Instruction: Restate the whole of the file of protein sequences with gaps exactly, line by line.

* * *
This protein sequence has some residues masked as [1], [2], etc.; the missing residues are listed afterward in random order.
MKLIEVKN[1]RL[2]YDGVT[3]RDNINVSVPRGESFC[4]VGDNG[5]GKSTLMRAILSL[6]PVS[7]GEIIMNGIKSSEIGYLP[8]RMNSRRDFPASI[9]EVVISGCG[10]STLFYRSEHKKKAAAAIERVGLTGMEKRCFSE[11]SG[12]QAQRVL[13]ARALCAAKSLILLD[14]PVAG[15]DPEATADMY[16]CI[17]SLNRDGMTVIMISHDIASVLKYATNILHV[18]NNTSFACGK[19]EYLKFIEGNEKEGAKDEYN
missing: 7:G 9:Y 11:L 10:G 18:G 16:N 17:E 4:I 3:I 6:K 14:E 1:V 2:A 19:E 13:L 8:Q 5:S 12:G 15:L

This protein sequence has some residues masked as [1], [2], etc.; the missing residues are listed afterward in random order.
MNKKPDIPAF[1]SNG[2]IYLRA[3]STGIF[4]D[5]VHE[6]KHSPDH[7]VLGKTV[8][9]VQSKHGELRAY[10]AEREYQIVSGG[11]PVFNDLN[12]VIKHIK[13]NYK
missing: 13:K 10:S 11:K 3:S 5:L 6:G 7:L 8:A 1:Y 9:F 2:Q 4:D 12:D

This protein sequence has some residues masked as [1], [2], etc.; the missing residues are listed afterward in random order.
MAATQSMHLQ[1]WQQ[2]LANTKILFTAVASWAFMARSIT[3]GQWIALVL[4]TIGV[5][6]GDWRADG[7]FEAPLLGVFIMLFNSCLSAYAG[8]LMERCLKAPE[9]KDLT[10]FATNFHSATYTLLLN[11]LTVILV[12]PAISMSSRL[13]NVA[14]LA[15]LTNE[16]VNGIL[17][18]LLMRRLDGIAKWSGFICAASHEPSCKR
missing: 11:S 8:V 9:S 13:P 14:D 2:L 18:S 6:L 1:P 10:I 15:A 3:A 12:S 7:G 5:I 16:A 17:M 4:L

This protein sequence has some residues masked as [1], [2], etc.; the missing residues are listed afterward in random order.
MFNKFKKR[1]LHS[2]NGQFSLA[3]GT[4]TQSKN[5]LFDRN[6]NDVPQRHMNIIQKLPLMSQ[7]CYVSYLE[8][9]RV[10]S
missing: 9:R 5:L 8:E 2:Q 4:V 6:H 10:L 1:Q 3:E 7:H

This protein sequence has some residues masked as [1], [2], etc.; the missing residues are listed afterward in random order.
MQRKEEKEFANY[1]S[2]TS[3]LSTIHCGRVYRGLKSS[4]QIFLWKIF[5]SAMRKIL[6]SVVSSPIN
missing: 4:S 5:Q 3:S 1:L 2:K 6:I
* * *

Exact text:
This protein sequence has some residues masked as [1], [2], etc.; the missing residues are listed afterward in random order.
MKLIEVKN[1]RL[2]YDGVT[3]RDNINVSVPRGESFC[4]VGDNG[5]GKSTLMRAILSL[6]PVS[7]GEIIMNGIKSSEIGYLP[8]RMNSRRDFPASI[9]EVVISGCG[10]STLFYRSEHKKKAAAAIERVGLTGMEKRCFSE[11]SG[12]QAQRVL[13]ARALCAAKSLILLD[14]PVAG[15]DPEATADMY[16]CI[17]SLNRDGMTVIMISHDIASVLKYATNILHV[18]NNTSFACGK[19]EYLKFIEGNEKEGAKDEYN
missing: 7:G 9:Y 11:L 10:G 18:G 16:N 17:E 4:I 3:I 6:K 14:E 1:V 2:A 19:E 13:L 8:Q 5:S 12:G 15:L

This protein sequence has some residues masked as [1], [2], etc.; the missing residues are listed afterward in random order.
MNKKPDIPAF[1]SNG[2]IYLRA[3]STGIF[4]D[5]VHE[6]KHSPDH[7]VLGKTV[8][9]VQSKHGELRAY[10]AEREYQIVSGG[11]PVFNDLN[12]VIKHIK[13]NYK
missing: 13:K 10:S 11:K 3:S 5:L 6:G 7:L 8:A 1:Y 9:F 2:Q 4:D 12:D

This protein sequence has some residues masked as [1], [2], etc.; the missing residues are listed afterward in random order.
MAATQSMHLQ[1]WQQ[2]LANTKILFTAVASWAFMARSIT[3]GQWIALVL[4]TIGV[5][6]GDWRADG[7]FEAPLLGVFIMLFNSCLSAYAG[8]LMERCLKAPE[9]KDLT[10]FATNFHSATYTLLLN[11]LTVILV[12]PAISMSSRL[13]NVA[14]LA[15]LTNE[16]VNGIL[17][18]LLMRRLDGIAKWSGFICAASHEPSCKR
missing: 11:S 8:V 9:S 13:P 14:D 2:L 18:S 6:L 1:P 10:I 15:A 3:A 12:S 7:G 5:I 16:A 17:M 4:L

This protein sequence has some residues masked as [1], [2], etc.; the missing residues are listed afterward in random order.
MFNKFKKR[1]LHS[2]NGQFSLA[3]GT[4]TQSKN[5]LFDRN[6]NDVPQRHMNIIQKLPLMSQ[7]CYVSYLE[8][9]RV[10]S
missing: 9:R 5:L 8:E 2:Q 4:V 6:H 10:L 1:Q 3:E 7:H

This protein sequence has some residues masked as [1], [2], etc.; the missing residues are listed afterward in random order.
MQRKEEKEFANY[1]S[2]TS[3]LSTIHCGRVYRGLKSS[4]QIFLWKIF[5]SAMRKIL[6]SVVSSPIN
missing: 4:S 5:Q 3:S 1:L 2:K 6:I